HONG KONG—At Hong Kong’s pro-democracy protests, demonstrators have been using a wide array of puns, jokes, curses, and other wordplay in Cantonese to emphasize the distinct identity that they see as under threat from the mainland.
Thousands of neon post-it notes, signs, and banners blanket the main protest site in Admiralty with words that many mainland Chinese have trouble understanding. A number of slogans have evolved over the nearly month-long bout of unrest—here are some of the most important phrases and what they mean:
1. “Umbrella fight movement”
As Quartz has reported, protesters are using two phrases to describe the pro-democracy protests that have overtaken the city since the end of September. The usual term used by local and international media is “umbrella revolution” (雨傘 革命, yusan geming in Mandarin, or “umbrella revolution”) but colloquially protesters are using a Cantonese version (遮打革命, zeda gakming) which carries a little more punch: “umbrella fight movement.”
2. “Don’t forget why you are here”
Protesters began repeating the phrase 勿忘初衷, matmong cocung, or “don’t forget our original intention,” as student leaders translate it into English, to remind demonstrators to stay focused on the goal of securing direct elections and not get distracted by clashes with police or local residents.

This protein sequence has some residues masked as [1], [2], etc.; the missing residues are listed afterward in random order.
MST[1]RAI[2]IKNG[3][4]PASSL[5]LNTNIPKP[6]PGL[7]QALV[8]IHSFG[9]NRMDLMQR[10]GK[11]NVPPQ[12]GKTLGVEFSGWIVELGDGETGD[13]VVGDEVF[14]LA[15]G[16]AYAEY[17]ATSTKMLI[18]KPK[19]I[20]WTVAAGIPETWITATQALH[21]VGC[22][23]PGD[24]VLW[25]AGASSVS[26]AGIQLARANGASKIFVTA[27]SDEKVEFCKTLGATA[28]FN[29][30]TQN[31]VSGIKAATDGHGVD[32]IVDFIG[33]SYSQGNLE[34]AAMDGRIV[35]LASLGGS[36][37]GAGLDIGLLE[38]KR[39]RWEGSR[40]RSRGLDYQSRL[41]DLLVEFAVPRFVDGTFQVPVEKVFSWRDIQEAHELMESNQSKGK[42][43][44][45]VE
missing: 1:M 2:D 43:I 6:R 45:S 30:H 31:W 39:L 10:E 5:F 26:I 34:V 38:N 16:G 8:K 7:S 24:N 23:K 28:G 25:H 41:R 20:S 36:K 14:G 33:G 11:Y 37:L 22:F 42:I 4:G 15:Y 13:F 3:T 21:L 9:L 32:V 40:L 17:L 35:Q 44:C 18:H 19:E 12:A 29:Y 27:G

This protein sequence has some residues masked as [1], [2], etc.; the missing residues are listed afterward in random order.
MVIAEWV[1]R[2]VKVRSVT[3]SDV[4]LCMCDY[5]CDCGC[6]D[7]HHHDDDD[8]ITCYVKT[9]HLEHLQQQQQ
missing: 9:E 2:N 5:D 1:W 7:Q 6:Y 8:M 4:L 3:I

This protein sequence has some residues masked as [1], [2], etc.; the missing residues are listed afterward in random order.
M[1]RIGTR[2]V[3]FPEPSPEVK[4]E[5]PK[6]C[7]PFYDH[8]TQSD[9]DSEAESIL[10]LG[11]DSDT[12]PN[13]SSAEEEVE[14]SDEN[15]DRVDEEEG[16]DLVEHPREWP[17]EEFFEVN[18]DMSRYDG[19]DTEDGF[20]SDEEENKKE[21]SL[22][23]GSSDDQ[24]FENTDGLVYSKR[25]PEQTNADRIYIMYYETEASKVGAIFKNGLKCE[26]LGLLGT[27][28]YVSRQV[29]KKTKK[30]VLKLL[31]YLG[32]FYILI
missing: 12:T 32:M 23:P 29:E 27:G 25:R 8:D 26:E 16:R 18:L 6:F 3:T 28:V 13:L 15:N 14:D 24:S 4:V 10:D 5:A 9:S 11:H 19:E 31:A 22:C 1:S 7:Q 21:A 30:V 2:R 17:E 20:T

3. “Basked in light”
The Cantonese idiom 光明磊落, gwong ming lui lok can be translated as “basked in light” and has become a catchphrase for police brutality. Police first used the term to hail the department’s transparency but protesters now use the phrase sarcastically, using it as a euphemism for being beaten.
4. “Don’t be timid”
Protesters have used the phrase, 唔好怯, ng hou hip, or “don’t be timid” to urge demonstrators to stand their ground against police and other groups hoping to clear the protest sites. The day after protesters were tear-gassed and pepper-sprayed by police—images that actually encouraged tens of thousands to flock to the protests in anger—activists used the phrase as way to urge protesters to carry on.
5. “689, get off the stage”
Hong Kong’s chief executive CY Leung has many nicknames among the protesters, including “the wolf,” represented by a stuffed Ikea toy whose name in Mandarin is similar to a common (and profane) Cantonese curse lo mo sai. “689” refers to the number of votes Leung received from Hong Kong’s nominating committee when he was elected in 2012.下臺, ha toi, or “step down from the stage” is used to call on Leung to resign. Some protesters also add the letter “D,” for the common Cantonese profanity diu, and the number 7, a homonym for “dick,” to the phrase.
6. “Traveling around the garden”
Protesters use this phrase to describe Leung and the government’s words as misleading or an endless loop with no clear direction. The idiom, 遊花園, jau faa jyun, literally means “traveling around the garden,” passing the same waypoints along the way.
The most common words chanted during the protests almost certainly has been the phrase 無恥, mou ci, “shameless.” Protesters shout this at everyone from police to anti-Occupy groups.